“THE HOBBIT”, PETER Jackson’s return to Middle Earth is an extraordinary display of a boundless visual imagination. There are some scenes, especially in the limitless depths of the dwarf kingdom, Erebor, that are quite breath-taking. And even as his camera swoops over the grand lush beauty of New Zealand, plunging into the ever-summer prettiness of Bilbo Baggins’ neighbourhood or tracking the path of the dread Orcs, you marvel at the immersive spectacle of it all. Even his use of 3D, which in lesser hands can be a pain in the ass, provides moments of pure pleasure. At one point, as the fearless team of dwarfs wander through one of the many forests, a bird flitters into view and seemingly hovers in the middle of the cinema.
The story, in a nutshell: Gandalf recruits Bilbo to join a troop of dwarfs who are seeking to recapture their gold-surfeited kingdom, destroyed many decades ago by a fire breathing, gold loving dragon. This is the story of their getting there, or at least, in this first pass, the story of actually getting close enough to see it way off in the hazy blue distance.
As it did in the “Lord of the Rings: Fellowship of the Ring”, the movie starts on a tame enough, somewhat boring note. But as soon as Gandalf (Ian McKellen back in the role), Bilbo (Martin Freeman), Thorin (the king of the dwarfs – Richard Armitage) and the troop of dwarfs head off on their picaresque adventure, the action and the adrenaline pick up. And there is a lot of action. Indeed, apart from a few incongruous episodes of silly Disney cartoon-like humor, “The Hobbit” is really one long chase sequence told with such giddy brio that the long running time (almost three hours) zipped along effortlessly. So far, so good.
Mr Jackson devotes so much of his time and energy to creating the tangibly real world of Middle Earth that he seems to have forgotten about character. Freeman struggles along trying to invest Bilbo with a nice balance of awe shucks ordinariness along with some impressive sword play, but Thorin and his band of dwarfs are no really more than a faceless and interchangeable horde of hirsute adventurers. Not unlike the Orcs really, apart from the hair. There’s a sort of crude division for us simple-minded cinema folk. Here be good guys (the dwarfs) who play lots of boyish pranks; and here be bad guys with bad teeth and even worse attitudes (the Orca and Goblins and Wrags).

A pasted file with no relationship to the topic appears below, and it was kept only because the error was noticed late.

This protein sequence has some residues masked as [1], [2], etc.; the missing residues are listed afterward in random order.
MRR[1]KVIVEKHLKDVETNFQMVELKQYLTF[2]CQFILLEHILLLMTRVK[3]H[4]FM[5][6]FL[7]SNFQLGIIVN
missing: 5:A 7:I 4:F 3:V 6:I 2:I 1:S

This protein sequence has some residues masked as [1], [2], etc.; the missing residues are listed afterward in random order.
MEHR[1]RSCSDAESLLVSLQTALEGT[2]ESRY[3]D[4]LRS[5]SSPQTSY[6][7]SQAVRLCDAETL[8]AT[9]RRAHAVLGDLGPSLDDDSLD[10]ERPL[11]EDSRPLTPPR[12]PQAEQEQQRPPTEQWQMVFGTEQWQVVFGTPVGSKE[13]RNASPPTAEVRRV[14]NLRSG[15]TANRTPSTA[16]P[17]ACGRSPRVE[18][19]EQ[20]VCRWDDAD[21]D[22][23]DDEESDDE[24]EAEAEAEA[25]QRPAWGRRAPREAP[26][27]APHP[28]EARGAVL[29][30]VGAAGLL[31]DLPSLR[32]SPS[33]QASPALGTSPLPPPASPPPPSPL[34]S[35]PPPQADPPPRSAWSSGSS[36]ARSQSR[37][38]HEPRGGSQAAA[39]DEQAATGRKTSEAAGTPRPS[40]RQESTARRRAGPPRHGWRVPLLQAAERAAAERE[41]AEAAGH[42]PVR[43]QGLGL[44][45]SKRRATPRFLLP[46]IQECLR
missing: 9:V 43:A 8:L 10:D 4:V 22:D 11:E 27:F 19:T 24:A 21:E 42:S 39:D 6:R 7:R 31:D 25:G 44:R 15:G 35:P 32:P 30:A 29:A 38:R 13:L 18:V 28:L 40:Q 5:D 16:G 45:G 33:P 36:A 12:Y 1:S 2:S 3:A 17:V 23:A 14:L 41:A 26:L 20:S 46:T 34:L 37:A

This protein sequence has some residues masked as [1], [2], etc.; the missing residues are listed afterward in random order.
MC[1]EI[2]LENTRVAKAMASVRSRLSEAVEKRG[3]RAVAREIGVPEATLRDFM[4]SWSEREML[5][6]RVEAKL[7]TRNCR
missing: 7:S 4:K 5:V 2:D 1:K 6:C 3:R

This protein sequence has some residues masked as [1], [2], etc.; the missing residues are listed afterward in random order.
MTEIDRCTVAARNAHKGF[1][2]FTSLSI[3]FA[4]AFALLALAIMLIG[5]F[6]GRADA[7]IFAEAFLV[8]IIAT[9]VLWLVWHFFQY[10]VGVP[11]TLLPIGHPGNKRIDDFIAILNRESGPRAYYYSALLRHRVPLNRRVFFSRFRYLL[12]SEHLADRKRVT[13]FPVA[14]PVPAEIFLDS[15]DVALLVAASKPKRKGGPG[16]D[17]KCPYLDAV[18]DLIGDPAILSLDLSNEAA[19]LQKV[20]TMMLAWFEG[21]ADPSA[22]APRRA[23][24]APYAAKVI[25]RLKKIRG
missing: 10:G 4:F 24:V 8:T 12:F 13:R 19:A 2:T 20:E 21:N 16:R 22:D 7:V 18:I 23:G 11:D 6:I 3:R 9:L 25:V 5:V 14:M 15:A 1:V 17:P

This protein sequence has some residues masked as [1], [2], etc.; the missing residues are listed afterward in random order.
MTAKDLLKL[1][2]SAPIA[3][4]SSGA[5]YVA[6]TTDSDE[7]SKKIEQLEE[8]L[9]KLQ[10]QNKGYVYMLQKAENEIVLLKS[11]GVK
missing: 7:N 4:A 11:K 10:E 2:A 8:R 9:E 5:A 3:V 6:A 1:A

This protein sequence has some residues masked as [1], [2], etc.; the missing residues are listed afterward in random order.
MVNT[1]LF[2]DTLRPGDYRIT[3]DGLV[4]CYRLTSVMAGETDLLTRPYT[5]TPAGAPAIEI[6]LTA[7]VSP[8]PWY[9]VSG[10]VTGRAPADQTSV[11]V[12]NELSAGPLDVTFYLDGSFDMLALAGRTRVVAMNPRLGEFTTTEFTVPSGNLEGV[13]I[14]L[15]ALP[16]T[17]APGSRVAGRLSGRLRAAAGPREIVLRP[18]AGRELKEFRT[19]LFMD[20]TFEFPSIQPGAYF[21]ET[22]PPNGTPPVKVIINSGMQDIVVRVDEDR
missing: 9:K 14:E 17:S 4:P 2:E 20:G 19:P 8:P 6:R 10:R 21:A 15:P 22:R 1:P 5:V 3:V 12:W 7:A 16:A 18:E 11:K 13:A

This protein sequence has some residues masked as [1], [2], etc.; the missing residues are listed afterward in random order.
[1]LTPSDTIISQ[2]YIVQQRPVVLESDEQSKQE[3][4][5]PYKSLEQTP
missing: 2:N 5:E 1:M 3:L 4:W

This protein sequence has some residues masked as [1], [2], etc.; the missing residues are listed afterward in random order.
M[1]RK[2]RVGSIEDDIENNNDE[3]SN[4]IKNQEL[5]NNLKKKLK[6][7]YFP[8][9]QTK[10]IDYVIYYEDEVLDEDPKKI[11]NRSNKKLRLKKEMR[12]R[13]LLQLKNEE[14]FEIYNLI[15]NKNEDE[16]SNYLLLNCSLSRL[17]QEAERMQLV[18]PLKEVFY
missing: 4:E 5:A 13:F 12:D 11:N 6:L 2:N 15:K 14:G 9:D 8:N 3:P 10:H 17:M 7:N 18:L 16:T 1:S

Only the magnificent Andy Serkis as Gollum lifts the story-line above PS3. The argumentative, schizophrenic, whining, dangerous, sympathetic, nasty creature in possession of “his precious” – the famous ring – actually is the one that introduces the humanity into the film. At one moment as – an invisible – Bilbo raises his sword to kill Gollum, we’re both rooting for his death and hoping that he’s spared.
Not a sentiment I felt about any of the rest of the cast.
That said, it’s a marvelously watchable movie. I just wish Mr. Jackson had a good friend who was an editor, and who could offer him the wise counsel both about cutting down the length (this story isn’t worth six more hours) and framing the action around some sort of central idea. You really do get the feeling that Jackson is simply unfolding a catalog of adventures (being chased by Orcs is one thing, but rocks that fight? Does that have any real bearing on the story?) in search of a heartbeat.